Speaking to the Washington Post, the women echo the experiences of others who have escaped the estimated thousands of concentration camps built in Xinjiang, China’s largest and westernmost province, to house Uighur, Kazakh, and Kyrgyz ethnic people. While survivors tend to be Kazakh – they can use their dual citizenship to escape to neighboring Kazakhstan – the majority of the 1 to 3 million people trapped in the camps are believed to be Uighurs. Others who have survived have been able to use their marital status to citizens of Pakistan or other neighboring countries to place pressure on Beijing to release them.
The nations themselves have not made any official statements condemning the Communist Party’s attempt to eradicate ethnic minorities in Xinjiang – sometimes actively praising it – but have quietly helped individuals with the influence to get their attention.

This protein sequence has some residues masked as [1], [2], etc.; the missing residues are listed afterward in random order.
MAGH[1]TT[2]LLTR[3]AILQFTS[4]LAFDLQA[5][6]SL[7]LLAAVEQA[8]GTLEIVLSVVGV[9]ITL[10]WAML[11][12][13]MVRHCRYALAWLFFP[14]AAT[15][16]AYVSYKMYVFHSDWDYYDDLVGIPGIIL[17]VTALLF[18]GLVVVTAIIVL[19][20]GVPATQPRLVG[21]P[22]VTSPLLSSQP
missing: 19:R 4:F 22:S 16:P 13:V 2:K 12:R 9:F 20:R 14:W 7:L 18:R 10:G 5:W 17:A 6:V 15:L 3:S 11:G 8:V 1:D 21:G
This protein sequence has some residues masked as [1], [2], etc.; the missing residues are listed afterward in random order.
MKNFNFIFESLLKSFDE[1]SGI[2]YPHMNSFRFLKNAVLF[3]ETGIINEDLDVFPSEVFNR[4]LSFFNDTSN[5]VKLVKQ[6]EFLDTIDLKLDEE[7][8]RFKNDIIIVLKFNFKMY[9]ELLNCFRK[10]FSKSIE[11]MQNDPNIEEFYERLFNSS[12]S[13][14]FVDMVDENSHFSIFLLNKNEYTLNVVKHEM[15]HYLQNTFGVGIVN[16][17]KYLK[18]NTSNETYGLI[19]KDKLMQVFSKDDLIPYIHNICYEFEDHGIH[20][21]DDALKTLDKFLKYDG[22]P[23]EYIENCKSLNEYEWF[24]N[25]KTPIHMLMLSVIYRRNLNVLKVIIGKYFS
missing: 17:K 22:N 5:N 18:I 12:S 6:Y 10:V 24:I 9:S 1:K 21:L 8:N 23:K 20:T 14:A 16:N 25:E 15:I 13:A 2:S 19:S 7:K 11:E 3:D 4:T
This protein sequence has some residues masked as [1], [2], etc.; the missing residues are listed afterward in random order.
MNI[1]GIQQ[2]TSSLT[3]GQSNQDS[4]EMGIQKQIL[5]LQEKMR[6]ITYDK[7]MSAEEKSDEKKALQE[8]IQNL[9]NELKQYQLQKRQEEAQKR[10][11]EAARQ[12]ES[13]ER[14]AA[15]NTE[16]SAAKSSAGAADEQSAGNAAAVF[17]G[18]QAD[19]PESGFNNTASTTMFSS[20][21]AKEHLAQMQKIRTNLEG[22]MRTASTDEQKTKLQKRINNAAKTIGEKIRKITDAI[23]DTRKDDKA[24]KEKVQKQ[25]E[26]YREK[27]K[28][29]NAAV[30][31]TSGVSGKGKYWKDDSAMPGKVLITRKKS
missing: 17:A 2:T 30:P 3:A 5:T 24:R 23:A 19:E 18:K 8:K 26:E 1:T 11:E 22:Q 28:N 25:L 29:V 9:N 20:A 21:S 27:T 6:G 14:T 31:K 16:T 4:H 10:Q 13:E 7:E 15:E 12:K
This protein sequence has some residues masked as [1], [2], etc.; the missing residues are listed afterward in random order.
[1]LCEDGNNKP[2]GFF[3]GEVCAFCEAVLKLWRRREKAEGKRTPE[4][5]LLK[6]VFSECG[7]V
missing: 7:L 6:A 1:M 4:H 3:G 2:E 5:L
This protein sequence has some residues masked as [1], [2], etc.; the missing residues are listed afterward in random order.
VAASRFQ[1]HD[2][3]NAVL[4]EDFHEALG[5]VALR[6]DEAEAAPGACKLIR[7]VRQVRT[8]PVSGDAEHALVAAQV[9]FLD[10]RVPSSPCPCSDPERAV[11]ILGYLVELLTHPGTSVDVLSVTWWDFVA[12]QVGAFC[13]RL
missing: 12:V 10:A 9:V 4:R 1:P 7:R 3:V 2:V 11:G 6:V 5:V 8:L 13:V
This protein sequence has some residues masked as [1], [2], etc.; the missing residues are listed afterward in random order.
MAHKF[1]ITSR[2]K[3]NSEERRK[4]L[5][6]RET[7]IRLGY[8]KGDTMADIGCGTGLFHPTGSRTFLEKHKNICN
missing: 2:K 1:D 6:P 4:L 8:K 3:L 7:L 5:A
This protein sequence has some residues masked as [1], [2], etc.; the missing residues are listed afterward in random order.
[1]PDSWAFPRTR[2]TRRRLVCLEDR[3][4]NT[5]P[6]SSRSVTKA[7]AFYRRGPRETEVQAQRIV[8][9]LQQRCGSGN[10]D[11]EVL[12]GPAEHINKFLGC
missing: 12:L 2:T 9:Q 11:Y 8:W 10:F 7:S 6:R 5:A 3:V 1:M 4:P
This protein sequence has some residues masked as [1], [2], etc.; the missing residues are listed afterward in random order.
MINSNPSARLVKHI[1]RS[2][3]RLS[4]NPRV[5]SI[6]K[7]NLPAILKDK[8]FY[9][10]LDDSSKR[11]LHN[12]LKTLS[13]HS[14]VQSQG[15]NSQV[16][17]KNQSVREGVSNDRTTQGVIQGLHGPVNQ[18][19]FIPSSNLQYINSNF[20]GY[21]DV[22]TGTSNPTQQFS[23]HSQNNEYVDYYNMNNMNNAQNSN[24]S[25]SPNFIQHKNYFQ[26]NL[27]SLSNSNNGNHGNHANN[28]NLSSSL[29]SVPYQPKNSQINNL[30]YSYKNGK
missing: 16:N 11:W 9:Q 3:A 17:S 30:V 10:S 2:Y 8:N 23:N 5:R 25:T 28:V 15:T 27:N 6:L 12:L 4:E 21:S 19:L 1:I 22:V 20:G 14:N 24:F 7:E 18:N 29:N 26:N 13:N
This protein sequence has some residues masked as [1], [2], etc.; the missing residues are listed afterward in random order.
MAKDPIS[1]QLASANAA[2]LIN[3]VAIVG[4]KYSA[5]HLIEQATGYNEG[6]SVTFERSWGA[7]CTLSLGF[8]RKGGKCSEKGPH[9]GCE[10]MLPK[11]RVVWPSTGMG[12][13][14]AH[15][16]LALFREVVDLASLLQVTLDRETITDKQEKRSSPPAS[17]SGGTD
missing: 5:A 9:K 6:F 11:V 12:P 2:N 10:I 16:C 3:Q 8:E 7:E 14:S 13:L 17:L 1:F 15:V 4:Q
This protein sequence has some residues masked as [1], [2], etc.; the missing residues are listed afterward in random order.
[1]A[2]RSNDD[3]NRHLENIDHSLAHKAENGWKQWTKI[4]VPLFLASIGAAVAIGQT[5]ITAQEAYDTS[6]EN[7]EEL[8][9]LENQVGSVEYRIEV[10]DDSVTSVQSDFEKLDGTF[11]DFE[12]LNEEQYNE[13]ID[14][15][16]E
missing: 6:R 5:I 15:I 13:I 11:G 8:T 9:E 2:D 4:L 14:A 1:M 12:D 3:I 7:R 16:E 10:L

Camp survivors have previously testified to extreme torture, killings, live organ harvesting, infanticide, and slavery in the camps. An Associated Press (AP) report published last year revealed that some clothes made in slave facilities in the concentration camps made its way to America.
“Any woman or man under age 35 was raped and sexually abused,” Ruqiye Perhat, a student arrested in Xinjiang in 2009 for four years, told the Post. More recent survivors say that the camps had made rape more systematic than in regular prisons; guards would “put bags on the heads of the ones they wanted” and take the women out of their cells to be raped all night, returned for their fellow prisoners to see in the morning. One human rights activist told the Post they had documented at least seven cases of women being forced against their will to receive intrauterine devices as part of their entering the concentration camp, presumably to keep them from getting pregnant through rape.